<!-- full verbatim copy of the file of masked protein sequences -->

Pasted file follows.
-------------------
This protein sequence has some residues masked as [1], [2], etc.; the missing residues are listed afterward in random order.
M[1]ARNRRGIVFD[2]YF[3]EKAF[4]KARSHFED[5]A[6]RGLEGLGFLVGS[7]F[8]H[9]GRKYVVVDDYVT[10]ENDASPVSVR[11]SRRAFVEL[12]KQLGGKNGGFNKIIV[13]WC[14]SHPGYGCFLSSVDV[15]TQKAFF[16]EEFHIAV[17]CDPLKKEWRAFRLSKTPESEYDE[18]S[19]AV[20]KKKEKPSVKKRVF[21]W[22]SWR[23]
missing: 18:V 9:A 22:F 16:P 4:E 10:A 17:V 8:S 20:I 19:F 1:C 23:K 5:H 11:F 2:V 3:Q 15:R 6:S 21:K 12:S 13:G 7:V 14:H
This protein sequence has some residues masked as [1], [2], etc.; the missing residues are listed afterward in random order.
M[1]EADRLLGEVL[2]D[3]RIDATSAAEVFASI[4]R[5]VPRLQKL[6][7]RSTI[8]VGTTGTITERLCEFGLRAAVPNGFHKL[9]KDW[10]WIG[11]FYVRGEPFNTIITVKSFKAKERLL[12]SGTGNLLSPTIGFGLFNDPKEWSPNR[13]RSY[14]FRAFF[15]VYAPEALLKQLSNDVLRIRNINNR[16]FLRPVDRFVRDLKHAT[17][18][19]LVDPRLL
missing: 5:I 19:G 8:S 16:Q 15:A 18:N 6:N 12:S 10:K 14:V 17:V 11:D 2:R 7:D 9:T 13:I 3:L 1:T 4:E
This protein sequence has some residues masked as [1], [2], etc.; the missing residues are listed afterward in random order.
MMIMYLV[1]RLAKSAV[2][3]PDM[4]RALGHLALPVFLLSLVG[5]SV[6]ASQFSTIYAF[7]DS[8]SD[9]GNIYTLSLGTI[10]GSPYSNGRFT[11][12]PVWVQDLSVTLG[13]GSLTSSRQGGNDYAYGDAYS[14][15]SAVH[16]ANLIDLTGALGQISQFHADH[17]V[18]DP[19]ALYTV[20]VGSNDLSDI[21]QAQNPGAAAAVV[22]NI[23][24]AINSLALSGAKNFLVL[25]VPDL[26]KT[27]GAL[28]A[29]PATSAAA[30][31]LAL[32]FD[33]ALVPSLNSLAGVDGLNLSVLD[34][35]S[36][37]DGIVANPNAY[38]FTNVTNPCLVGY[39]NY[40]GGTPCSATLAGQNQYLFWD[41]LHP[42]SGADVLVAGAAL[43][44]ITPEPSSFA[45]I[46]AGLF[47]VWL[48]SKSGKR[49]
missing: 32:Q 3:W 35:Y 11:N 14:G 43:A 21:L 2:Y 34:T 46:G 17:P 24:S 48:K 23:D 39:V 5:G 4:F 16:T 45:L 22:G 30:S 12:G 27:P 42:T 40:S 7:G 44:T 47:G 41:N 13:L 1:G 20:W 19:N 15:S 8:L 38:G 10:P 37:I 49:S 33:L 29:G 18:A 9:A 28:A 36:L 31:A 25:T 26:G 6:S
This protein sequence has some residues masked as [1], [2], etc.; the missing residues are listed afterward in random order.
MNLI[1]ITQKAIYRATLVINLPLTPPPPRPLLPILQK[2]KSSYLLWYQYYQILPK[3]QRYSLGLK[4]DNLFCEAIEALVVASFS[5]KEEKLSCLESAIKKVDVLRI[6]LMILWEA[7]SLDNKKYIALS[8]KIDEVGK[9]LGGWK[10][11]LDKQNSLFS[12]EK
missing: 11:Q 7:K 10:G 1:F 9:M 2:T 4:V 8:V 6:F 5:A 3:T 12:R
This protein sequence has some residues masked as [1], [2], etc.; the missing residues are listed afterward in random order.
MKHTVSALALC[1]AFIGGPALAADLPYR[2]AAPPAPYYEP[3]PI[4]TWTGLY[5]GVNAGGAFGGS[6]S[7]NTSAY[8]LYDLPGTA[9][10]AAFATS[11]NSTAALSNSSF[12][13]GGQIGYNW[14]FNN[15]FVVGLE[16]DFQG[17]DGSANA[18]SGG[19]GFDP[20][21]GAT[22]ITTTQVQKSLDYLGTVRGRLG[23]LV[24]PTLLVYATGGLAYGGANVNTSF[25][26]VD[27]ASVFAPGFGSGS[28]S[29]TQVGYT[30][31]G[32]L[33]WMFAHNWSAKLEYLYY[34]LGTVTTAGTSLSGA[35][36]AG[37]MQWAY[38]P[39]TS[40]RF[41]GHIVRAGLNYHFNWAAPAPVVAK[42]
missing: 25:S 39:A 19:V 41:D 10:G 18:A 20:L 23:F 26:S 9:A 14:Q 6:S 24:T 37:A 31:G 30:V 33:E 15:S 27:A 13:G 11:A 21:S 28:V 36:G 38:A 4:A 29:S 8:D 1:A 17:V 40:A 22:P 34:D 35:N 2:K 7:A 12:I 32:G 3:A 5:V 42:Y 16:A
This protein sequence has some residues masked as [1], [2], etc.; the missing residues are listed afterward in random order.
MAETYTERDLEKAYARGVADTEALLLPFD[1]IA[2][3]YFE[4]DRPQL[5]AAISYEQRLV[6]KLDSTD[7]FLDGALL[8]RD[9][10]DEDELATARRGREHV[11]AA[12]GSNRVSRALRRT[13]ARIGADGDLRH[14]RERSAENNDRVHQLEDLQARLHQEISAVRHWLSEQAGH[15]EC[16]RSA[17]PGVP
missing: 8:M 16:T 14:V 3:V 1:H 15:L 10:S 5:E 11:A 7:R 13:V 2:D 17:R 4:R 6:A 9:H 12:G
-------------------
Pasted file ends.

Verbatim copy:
This protein sequence has some residues masked as [1], [2], etc.; the missing residues are listed afterward in random order.
M[1]ARNRRGIVFD[2]YF[3]EKAF[4]KARSHFED[5]A[6]RGLEGLGFLVGS[7]F[8]H[9]GRKYVVVDDYVT[10]ENDASPVSVR[11]SRRAFVEL[12]KQLGGKNGGFNKIIV[13]WC[14]SHPGYGCFLSSVDV[15]TQKAFF[16]EEFHIAV[17]CDPLKKEWRAFRLSKTPESEYDE[18]S[19]AV[20]KKKEKPSVKKRVF[21]W[22]SWR[23]
missing: 18:V 9:A 22:F 16:P 4:E 10:A 17:V 8:S 20:I 19:F 1:C 23:K 5:H 11:F 2:V 3:Q 15:R 6:S 21:K 12:S 13:G 7:V 14:H
This protein sequence has some residues masked as [1], [2], etc.; the missing residues are listed afterward in random order.
M[1]EADRLLGEVL[2]D[3]RIDATSAAEVFASI[4]R[5]VPRLQKL[6][7]RSTI[8]VGTTGTITERLCEFGLRAAVPNGFHKL[9]KDW[10]WIG[11]FYVRGEPFNTIITVKSFKAKERLL[12]SGTGNLLSPTIGFGLFNDPKEWSPNR[13]RSY[14]FRAFF[15]VYAPEALLKQLSNDVLRIRNINNR[16]FLRPVDRFVRDLKHAT[17][18][19]LVDPRLL
missing: 5:I 19:G 8:S 16:Q 15:A 18:N 6:N 12:S 10:K 14:V 17:V 11:D 2:R 7:D 9:T 13:I 3:L 1:T 4:E
This protein sequence has some residues masked as [1], [2], etc.; the missing residues are listed afterward in random order.
MMIMYLV[1]RLAKSAV[2][3]PDM[4]RALGHLALPVFLLSLVG[5]SV[6]ASQFSTIYAF[7]DS[8]SD[9]GNIYTLSLGTI[10]GSPYSNGRFT[11][12]PVWVQDLSVTLG[13]GSLTSSRQGGNDYAYGDAYS[14][15]SAVH[16]ANLIDLTGALGQISQFHADH[17]V[18]DP[19]ALYTV[20]VGSNDLSDI[21]QAQNPGAAAAVV[22]NI[23][24]AINSLALSGAKNFLVL[25]VPDL[26]KT[27]GAL[28]A[29]PATSAAA[30][31]LAL[32]FD[33]ALVPSLNSLAGVDGLNLSVLD[34][35]S[36][37]DGIVANPNAY[38]FTNVTNPCLVGY[39]NY[40]GGTPCSATLAGQNQYLFWD[41]LHP[42]SGADVLVAGAAL[43][44]ITPEPSSFA[45]I[46]AGLF[47]VWL[48]SKSGKR[49]
missing: 32:Q 3:W 35:Y 11:N 14:G 43:A 21:L 2:Y 34:T 46:G 17:P 24:S 48:K 23:D 39:V 5:G 4:F 16:T 45:L 22:G 30:S 12:G 27:P 42:T 40:S 7:G 44:T 47:G 41:N 13:L 1:G 20:W 19:N 15:S 8:L 38:G 10:P 37:I 49:S 33:L 29:G 18:A 9:A 28:A 36:L 31:A 25:T 26:G 6:S
This protein sequence has some residues masked as [1], [2], etc.; the missing residues are listed afterward in random order.
MNLI[1]ITQKAIYRATLVINLPLTPPPPRPLLPILQK[2]KSSYLLWYQYYQILPK[3]QRYSLGLK[4]DNLFCEAIEALVVASFS[5]KEEKLSCLESAIKKVDVLRI[6]LMILWEA[7]SLDNKKYIALS[8]KIDEVGK[9]LGGWK[10][11]LDKQNSLFS[12]EK
missing: 11:Q 7:K 10:G 1:F 9:M 2:T 4:V 8:V 6:F 5:A 3:T 12:R
This protein sequence has some residues masked as [1], [2], etc.; the missing residues are listed afterward in random order.
MKHTVSALALC[1]AFIGGPALAADLPYR[2]AAPPAPYYEP[3]PI[4]TWTGLY[5]GVNAGGAFGGS[6]S[7]NTSAY[8]LYDLPGTA[9][10]AAFATS[11]NSTAALSNSSF[12][13]GGQIGYNW[14]FNN[15]FVVGLE[16]DFQG[17]DGSANA[18]SGG[19]GFDP[20][21]GAT[22]ITTTQVQKSLDYLGTVRGRLG[23]LV[24]PTLLVYATGGLAYGGANVNTSF[25][26]VD[27]ASVFAPGFGSGS[28]S[29]TQVGYT[30][31]G[32]L[33]WMFAHNWSAKLEYLYY[34]LGTVTTAGTSLSGA[35][36]AG[37]MQWAY[38]P[39]TS[40]RF[41]GHIVRAGLNYHFNWAAPAPVVAK[42]
missing: 25:S 39:A 19:V 41:D 10:G 18:A 20:L 23:F 26:S 9:A 14:Q 6:S 24:T 37:A 31:G 30:V 33:E 15:S 27:A 13:G 11:A 21:S 28:V 36:G 38:A 4:A 29:S 8:D 1:A 17:V 40:A 22:P 34:D 35:N 2:K 7:A 12:I 32:G 3:A 5:V 42:Y 16:A
This protein sequence has some residues masked as [1], [2], etc.; the missing residues are listed afterward in random order.
MAETYTERDLEKAYARGVADTEALLLPFD[1]IA[2][3]YFE[4]DRPQL[5]AAISYEQRLV[6]KLDSTD[7]FLDGALL[8]RD[9][10]DEDELATARRGREHV[11]AA[12]GSNRVSRALRRT[13]ARIGADGDLRH[14]RERSAENNDRVHQLEDLQARLHQEISAVRHWLSEQAGH[15]EC[16]RSA[17]PGVP
missing: 8:M 16:T 14:V 3:V 1:H 15:L 10:S 5:E 11:A 7:R 13:V 2:D 17:R 4:R 6:A 9:H 12:G